Friday, September 18


Daily News Stuff 17 September 2020

Zed Eighty Edition

Tech News

  • Sony ran a gender reveal for its new console, devastating three continents.  (AnandTech)

    $499 for the full version with Blu-Ray drive; $399 for the digital-only version.

    That pushes back fairly hard against both the $299 Sbox and the $499 Xbox.  Smart move by Sony, except for the part where they're probably losing money at that price point.

  • Numbers, how do they work?  (AnandTech)

    Sony also announced the Xperia 5 II, a companion to the Xperia 1 II.

    It's not cheap at $949, but it does have a Snapdragon 865, 2520x1080 120Hz OLED display, 8GB RAM,  128GB or 256GB of flash, microSD slot, headphone jack, wireless charging, and IP65 and IP68 ratings.

    Oops.  Wireless charging is only on the 1 II.

  • Taking the Tiger out for a spin.  (Tom's Hardware)

    A look at Tiger Lake on an Intel reference laptop, with some benchmarks run under Intel's watchful eye, so take it with a grain of salt.  Single-threaded performance - on Geekbench - appears excellent, clearly faster than current Intel laptops and beating a Ryzen 4800U by 40%.  That's a lot, but it is just one benchmark.

    And on the other hand, video encoding with Handbrake ran twice as fast on the 4800U.

    The Intel chip is running at 28W, but for single-threaded tests that is only likely to bump the clock speed up by 2% or so, not a significant factor.

    Intel's Xe graphics more-or-less catch up with AMD too.  Both systems tested used LPDDR4X-4266 RAM, and while AMD is still faster for gaming by 5-20% at 15W, it no longer squishes Intel like a bug.  When the Intel chip is freed up with a 28W TDP it can outpace AMD's 15W part, but then AMD has a 35W part, so you can play that game forever.

    Looking forward to see if that single-threaded performance is real across a broad range of benchmarks, and to what AMD delivers with Zen 3.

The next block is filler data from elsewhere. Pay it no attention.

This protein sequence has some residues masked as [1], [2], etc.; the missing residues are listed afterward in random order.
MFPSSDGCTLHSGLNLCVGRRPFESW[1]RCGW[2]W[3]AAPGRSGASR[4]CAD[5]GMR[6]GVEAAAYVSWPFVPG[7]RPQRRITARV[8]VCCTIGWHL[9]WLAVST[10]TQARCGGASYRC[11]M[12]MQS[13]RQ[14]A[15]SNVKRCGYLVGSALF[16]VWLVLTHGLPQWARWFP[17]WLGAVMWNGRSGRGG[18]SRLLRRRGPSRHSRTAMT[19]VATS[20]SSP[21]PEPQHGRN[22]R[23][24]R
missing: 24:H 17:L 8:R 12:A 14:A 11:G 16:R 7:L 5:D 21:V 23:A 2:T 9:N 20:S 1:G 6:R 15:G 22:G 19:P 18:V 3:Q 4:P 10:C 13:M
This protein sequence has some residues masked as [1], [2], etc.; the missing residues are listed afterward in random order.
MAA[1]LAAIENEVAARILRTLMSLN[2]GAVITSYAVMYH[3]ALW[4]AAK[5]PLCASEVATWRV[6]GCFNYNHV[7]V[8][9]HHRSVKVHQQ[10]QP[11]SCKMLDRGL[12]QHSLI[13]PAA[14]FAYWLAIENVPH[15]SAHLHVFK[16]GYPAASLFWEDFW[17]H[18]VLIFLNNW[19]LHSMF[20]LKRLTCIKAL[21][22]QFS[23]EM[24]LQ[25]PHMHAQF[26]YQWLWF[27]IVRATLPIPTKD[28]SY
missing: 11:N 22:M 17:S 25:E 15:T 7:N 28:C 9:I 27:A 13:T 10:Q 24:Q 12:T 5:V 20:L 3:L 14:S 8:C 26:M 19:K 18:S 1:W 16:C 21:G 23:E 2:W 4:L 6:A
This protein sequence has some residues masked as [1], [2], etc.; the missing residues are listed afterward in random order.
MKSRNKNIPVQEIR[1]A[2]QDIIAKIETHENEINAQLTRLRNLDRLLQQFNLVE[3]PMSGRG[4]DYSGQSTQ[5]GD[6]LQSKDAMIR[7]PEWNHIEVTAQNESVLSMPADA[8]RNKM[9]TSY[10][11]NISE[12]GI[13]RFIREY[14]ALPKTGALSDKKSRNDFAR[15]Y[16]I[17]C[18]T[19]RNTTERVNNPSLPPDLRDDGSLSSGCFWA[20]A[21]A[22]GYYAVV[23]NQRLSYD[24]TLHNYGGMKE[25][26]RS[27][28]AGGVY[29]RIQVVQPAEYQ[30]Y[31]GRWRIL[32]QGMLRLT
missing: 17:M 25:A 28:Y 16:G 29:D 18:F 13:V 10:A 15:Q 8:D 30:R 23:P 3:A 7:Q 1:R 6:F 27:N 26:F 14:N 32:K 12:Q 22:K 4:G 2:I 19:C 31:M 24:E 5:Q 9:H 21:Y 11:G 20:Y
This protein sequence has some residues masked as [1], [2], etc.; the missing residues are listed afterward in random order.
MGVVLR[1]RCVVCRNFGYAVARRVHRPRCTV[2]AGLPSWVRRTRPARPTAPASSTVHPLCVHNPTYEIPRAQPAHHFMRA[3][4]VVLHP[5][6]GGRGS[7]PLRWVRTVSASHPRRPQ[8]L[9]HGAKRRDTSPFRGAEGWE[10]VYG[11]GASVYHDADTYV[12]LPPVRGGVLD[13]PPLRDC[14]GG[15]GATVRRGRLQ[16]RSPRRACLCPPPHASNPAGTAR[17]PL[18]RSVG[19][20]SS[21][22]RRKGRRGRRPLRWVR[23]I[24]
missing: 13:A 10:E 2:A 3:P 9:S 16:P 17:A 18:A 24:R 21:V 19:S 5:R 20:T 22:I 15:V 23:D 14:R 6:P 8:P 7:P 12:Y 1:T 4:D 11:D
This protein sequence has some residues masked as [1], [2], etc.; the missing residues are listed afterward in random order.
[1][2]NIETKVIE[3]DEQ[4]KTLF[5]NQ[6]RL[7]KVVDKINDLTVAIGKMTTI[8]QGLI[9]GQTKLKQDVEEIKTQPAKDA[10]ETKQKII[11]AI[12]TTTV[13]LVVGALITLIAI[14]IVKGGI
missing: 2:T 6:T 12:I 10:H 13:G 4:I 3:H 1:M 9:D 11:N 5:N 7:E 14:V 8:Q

Update: AnandTech have the same Intel reference unit and confirm the great single-threaded performance across a wider range of benchmarks.  They ran the SPEC 2006 and 2017 suites and posted individual as well as composite scores, so there's a lot more than one Geekbench score to chew on here.

    Short summary: If you run Dwarf Fortress, Intel's 11th gen chips are 50% faster than AMD.  If you run Blender, AMD is well over twice as fast as Intel.  And if you run Civilization 6 on integrated graphics, you're a masochist.

  • An LL(1) expression parser in exactly 100 lines of Python.  (GitHub)

    Thanks, I'll take it.

    The only imports are enum and re - the Python regular expression library - and it only uses re to check if a string of characters is numeric, which you can do with the isdigit() method.  So it should be nearly as simple rewritten in Basic.

  • That nibble-mode trick I used for the Dream means I can reasonably offer an upgraded version of the Imagine in Imagine-Emu.

    The Imagine 1200 was launched in 1987.  It offered a faster CPU and DSP - 6MHz vs. 3MHz - with 256k system RAM and 256k video RAM, using 100ns nibble-mode chips to deliver 12MB/sec of bandwidth on each bus.  The system also replaced the earlier 500k and 1M double-density floppy drives with a new extended density (ED) drive with a capacity of 4M.

    Which means that all the tricks the original model could do by stealing cycles on the system bus, this model can do just in VRAM.  And then do more tricks by stealing cycles from the system bus again.

    This version will have 256 bytes of cache on the CPU and DSP, which will speed up the cycle-accurate emulation mode but slow-down the free-running mode.

  • Whatever happened to the Z800?  It was announced in 1980 but never appeared.  Turns out it did eventually show up, much delayed, renamed, and converted to CMOS, as the Z280.

    And it a strange little beast it was too.  Instructions could still only directly address 64k of RAM at a time, but it had a complete paged memory management unit capable of mapping 16MB of RAM, a supervisor mode, and a 256-byte instruction cache.  It even supported multi-processor configurations, as if someone really, really wanted to build a Z80-based Unix system.

    The Z800 / Z280 was a commercial failure, as was the Z380, a 32-bit version of the Z80 with eight banks of registers.  The Z180, though, based on the Hitachi 64180, is still being made today, as is the eZ80, which for under $10 delivers the performance of a 150MHz Z80.  Meaning that by today's standards it's dead slow.

Disclaimer: In the future, everything will be dead slow by today's standards for fifteen minutes.

Posted by: Pixy Misa at 12:37 AM | Comments (2) | Add Comment | Trackbacks (Suck)
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1 I continue to be delighted that Sony called a device the One Two.  I was hoping Microsoft would do it with the Xbox.

Posted by: Rick C at Friday, September 18 2020 01:03 AM (eqaFC)

2 Just pretend it's a roman numeral. The New Ten-bo-ten Series Ten!

Posted by: normal at Friday, September 18 2020 01:39 AM (LADmw)

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Apple pies are delicious. But never mind apple pies. What colour is a green orange?

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